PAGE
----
- David's Bridal has closed on a $70 million dollar term loan from the credit subsidiary of the Canada Pension Plan Investment Board.
- With the closing of the loan, the wedding apparel retailer said in a press release that it had $63 million in unrestricted cash and no borrowings on its $125 million revolving credit facility.
- David's Bridal plans to use the loan to fund operations and for general corporate purposes. CEO Jim Marcum said in the release that the retailer is "executing well and accelerating its additional growth initiatives."
Few if any apparel categories were untouched by the pandemic. Most were hurt, and some very badly. Occasion wear had a particularly rough year as many consumers avoided both stores and social occasions to protect themselves from COVID-19 exposure.
Weddings — with their buffets, dancing, frequent travel requirements, and general intimacy and merry-making — were particularly hard hit. The Wedding Report estimated, based on survey data through August, that weddings declined by roughly half in 2020 as couples either postponed or canceled their weddings.
On March 18, 2020, David's Bridal announced it would close all of its stores along with much of the rest of the retail industry as the country as a whole tried to "flatten" the rise of COVID-19 cases. During the closures, the stores were still accessible for curbside pickup, and the company advertised its 24/7 concierge service. As the pandemic wore on, the retailer made deeper adjustments, furloughing employees and cutting management salary.
But even in a turbulent year, David's Bridal announced a long string of new features and investments in its business, both before and during the pandemic.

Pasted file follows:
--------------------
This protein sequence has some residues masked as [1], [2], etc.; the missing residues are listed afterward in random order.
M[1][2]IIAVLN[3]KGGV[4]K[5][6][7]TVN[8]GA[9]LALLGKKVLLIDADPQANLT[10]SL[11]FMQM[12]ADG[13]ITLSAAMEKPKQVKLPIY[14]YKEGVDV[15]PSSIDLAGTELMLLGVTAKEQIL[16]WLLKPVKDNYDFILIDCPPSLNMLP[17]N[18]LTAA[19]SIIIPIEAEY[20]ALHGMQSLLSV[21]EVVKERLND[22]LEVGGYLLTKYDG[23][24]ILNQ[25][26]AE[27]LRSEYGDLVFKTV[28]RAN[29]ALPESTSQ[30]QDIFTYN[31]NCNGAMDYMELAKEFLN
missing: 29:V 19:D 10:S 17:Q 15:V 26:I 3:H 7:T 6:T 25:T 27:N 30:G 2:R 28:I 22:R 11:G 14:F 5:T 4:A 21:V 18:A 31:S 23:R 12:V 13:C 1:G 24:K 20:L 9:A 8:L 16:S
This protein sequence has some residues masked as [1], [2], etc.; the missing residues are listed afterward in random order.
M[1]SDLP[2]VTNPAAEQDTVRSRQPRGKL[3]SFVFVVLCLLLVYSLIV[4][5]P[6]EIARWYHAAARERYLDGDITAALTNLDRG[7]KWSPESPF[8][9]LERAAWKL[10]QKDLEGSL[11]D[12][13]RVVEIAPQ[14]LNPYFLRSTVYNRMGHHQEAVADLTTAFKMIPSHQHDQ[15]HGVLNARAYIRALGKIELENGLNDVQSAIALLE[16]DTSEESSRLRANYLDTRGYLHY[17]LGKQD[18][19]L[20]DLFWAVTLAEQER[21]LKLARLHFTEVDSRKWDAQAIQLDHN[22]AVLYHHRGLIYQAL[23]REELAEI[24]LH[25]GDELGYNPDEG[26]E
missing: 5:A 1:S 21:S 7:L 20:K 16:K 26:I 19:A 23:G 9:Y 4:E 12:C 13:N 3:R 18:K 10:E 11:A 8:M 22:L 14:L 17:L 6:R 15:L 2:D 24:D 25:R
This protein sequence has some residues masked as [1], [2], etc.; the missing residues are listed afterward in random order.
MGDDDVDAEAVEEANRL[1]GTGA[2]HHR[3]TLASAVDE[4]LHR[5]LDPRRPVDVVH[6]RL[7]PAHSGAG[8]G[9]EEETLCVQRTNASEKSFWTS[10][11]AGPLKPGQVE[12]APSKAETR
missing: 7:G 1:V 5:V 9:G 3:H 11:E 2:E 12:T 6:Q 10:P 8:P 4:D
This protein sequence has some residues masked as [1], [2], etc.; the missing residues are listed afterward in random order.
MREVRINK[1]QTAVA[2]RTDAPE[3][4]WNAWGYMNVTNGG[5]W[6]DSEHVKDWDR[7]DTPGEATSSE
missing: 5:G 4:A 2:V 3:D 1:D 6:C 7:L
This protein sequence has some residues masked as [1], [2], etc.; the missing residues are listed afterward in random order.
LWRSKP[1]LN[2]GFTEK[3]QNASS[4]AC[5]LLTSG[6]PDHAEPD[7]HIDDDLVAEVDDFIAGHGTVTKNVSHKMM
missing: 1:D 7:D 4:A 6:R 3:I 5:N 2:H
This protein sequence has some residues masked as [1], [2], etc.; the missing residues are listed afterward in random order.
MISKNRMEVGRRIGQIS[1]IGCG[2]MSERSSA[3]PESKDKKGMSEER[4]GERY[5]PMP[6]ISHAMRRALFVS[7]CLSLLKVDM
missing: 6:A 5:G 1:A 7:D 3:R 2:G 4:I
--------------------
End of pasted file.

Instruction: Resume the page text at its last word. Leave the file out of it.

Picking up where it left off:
Among other moves, the bridal retailer in 2020 introduced wedding planning tools for customers, launched virtual stylists and appointments, appointed a new chief technology officer, unveiled a concierge chatbot named Zoey, partnered with mobile wallet marketing platform Popwallet to provide coupons and rebates, debuted augmented reality shopping and acquired the website Rustic Wedding Chic.
In short, David's Bridal has been busy enhancing its shopping experience and custom offering, which is likely its best and only path toward continued relevance in a wedding space seemingly permanently disrupted by technology, competition and casualization. And having been through a Chapter 11 in recent years, David's Bridal knows all too well the dangers of that disruption.
The pace of improvement efforts hasn't stopped with the new year. Already in 2021 David's Bridal has partnered with designer Betsey Johnson on an exclusive shoe collection, launched a Quinceañera label and introduced a value line of ready-to-wear dresses.
All of those efforts will be on offer when couples return to the aisle, as many anticipate will happen. The Wedding Report projects a spike in weddings this year, rocketing not only out of last year's slump but surpassing the number of weddings in 2019 by about 640,000, for a total of roughly 2.8 million weddings in 2021.
The retailer's management is confident in a rebound in weddings this year as well. "We are experiencing strong momentum as COVID-related restrictions continue to ease, weddings return, and pent-up demand from last year plays out over the course of this year," Marcum said.
New capital from the CPP loan will help David's Bridal "fully capitalize on the unique opportunity before us," Marcum added.